Much like poor Lawrence Talbot, director Joe Johnston’s updating of the beloved 1941 horror classic The Wolf Man seems to have fallen under an incurable curse. Though the throwback makeup design and occasional full-moon set piece – including a horrific attack on a Gypsy camp and a thrilling rampage in the streets of London – are strikingly effective,...read more
Much like poor Lawrence Talbot, director Joe Johnston’s updating of the beloved 1941 horror classic The Wolf Man seems to have fallen under an incurable curse. Though the throwback makeup design and occasional full-moon set piece – including a horrific attack on a Gypsy camp and a thrilling rampage in the streets of London – are strikingly effective, a listless lead performance by Benecio Del Toro fails to capitalize on the tragedy of the Talbot character. Poor pacing also ensures that most viewers will be squirming in their seats for most of the running time – more out of boredom than sheer terror.
When Ben Talbot (Simon Merrels) vanishes into thin air, his brother Lawrence (Del Toro) returns to his family estate to investigate. Upon reuniting with his estranged father, Sir John Talbot (Anthony Hopkins), however, he discovers a destiny far darker than his blackest nightmares. Ben is dead; the victim of a savage attack by a beast that keeps the superstitious locals cowering in fear each time the moon shines bright in the sky. Shortly after discovering his brother’s true fate, Lawrence swears to Ben’s wife Gwen Conliffe (Emily Blunt) that he will bring her late husband’s killer to justice. As a young boy, the untimely death of his mother caused Lawrence to grow up before his time. Though Lawrence had previously attempted to bury his pain in the past by leaving the quiet Victorian hamlet of Blackmoor behind, he discovers he can’t outrun fate when he’s attacked by the very same nocturnal beast that claimed his brother. Not even recently arrived Scotland Yard inspector Aberline (Hugo Weaving) can dream up a rational explanation for the gruesome spell cast over Blackmoor, yet legends of an ancient curse persist, legends that will soon be proven as fact when Lawrence experiences a startling transformation.
Despite his talents, Del Toro seems to have been cursed more with narcolepsy than lycanthropy in his role as Lawrence Talbot, wandering through most scenes in a dreary-eyed daze even when his character is supposed to be feeling stronger, and more invigorated, than ever before. In the original film, the character of Talbot was defined by his desperation and determination to retain his humanity, trails that gave Lon Chaney, Jr. something to chew on as an actor and helped the film withstand the test of time. Here, those traits seem to have been lost in screenwriters Andrew Kevin Walker and David Self’s efforts to expand the scope of the film and slip in a few new twists, some of which yield spectacular results on their own merit, but fall flat within the context of the film. The standout performer here is Hopkins, who’s emotionally distant as Talbot’s secretive father, yet colorful in character and rewarded with a show-stopping payoff. The special effects by werewolf veteran Rick Baker (who also has a small cameo) once again raise the bar in terms of creativity and complexity, and reinforce the fact that he’s the man to call when you’re looking to create a convincing werewolf. A transformation scene set in a room full of spectators is downright horrifying, and by working together to portray the creature’s stealth and ferocity, Johnston and Baker keep our pulses racing as we’re keeping pace with the Wolfman both in the forests of Blackmoor and on the rooftops of London.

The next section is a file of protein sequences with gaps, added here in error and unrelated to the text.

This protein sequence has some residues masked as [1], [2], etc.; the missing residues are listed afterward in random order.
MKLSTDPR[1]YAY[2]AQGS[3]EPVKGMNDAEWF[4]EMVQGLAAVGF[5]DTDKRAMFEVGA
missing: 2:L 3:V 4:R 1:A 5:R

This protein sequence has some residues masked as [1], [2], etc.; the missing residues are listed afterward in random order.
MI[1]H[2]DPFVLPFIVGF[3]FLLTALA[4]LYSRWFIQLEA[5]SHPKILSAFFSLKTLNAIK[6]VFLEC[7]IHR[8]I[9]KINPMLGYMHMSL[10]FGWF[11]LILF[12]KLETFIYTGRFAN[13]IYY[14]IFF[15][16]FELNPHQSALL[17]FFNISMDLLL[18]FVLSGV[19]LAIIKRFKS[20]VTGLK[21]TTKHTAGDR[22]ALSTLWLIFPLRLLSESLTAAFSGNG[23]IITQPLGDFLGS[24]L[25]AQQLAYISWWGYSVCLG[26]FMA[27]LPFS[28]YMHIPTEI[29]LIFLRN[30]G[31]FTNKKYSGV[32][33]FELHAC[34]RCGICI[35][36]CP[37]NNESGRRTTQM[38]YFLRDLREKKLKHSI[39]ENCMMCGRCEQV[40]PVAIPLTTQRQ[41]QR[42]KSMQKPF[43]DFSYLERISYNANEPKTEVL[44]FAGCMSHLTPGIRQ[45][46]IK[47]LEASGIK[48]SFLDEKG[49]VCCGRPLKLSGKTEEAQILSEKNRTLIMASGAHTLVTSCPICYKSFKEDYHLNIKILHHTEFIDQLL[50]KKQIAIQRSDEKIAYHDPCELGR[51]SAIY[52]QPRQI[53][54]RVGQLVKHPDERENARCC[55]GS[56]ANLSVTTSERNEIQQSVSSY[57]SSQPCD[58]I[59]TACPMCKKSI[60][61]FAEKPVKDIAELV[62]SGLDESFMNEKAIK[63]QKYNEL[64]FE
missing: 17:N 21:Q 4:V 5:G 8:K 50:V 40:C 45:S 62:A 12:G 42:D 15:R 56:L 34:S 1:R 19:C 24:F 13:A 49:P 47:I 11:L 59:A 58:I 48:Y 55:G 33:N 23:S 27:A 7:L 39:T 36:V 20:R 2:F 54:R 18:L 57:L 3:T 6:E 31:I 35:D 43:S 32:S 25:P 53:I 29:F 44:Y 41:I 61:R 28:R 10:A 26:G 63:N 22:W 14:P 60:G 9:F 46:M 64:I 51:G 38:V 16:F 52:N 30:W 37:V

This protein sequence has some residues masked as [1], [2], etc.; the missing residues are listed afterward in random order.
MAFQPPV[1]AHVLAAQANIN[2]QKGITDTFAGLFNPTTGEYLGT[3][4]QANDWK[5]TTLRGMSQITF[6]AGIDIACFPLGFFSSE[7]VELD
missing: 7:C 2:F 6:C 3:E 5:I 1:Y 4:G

The first hints of trouble on the moors came when the film’s original director, Mark Romanek, abandoned the project following a budgetary dispute just weeks before the film was set to start shooting in early 2008. Though Romanek was quickly replaced by special effects artist-turned-director Johnston (Honey, I Shrunk the Kids, Jurassic Park III), problems persisted when media outlets reported that Danny Elfman’s original score would be scrapped because it didn’t match the tone of the film. When Elfman’s replacement, ex-Tangerine Dream member Paul Haslinger, delivered a score that was deemed even more disconnected in tone, Universal quickly made the decision to reinstate Elfman’s original orchestration, raising suspicions that the project was being micromanaged and that no one at Universal quite knew what they wanted the film to be. One needn’t strain to hear the influence of Wojciech Kilar’s score for Bram Stoker’s Dracula (1992) in Elfman’s compositions. Unfortunately, Elfman’s score isn’t nearly as distinctive or bold as the one that influenced it, only offering further proof that the once inventive composer’s creative well has all but run dry.
The final product, while undeniably polished and atmospheric, lacks the coherence and creative vision needed to measure up to the original, and it feels more like the product of necessity than inspiration. Much like the bereaved Gwen Conliffe, horror fans will still want to love this monster despite its flaws, though without the necessary character motivations to latch on to, they’ll likely find themselves struggling to do so.
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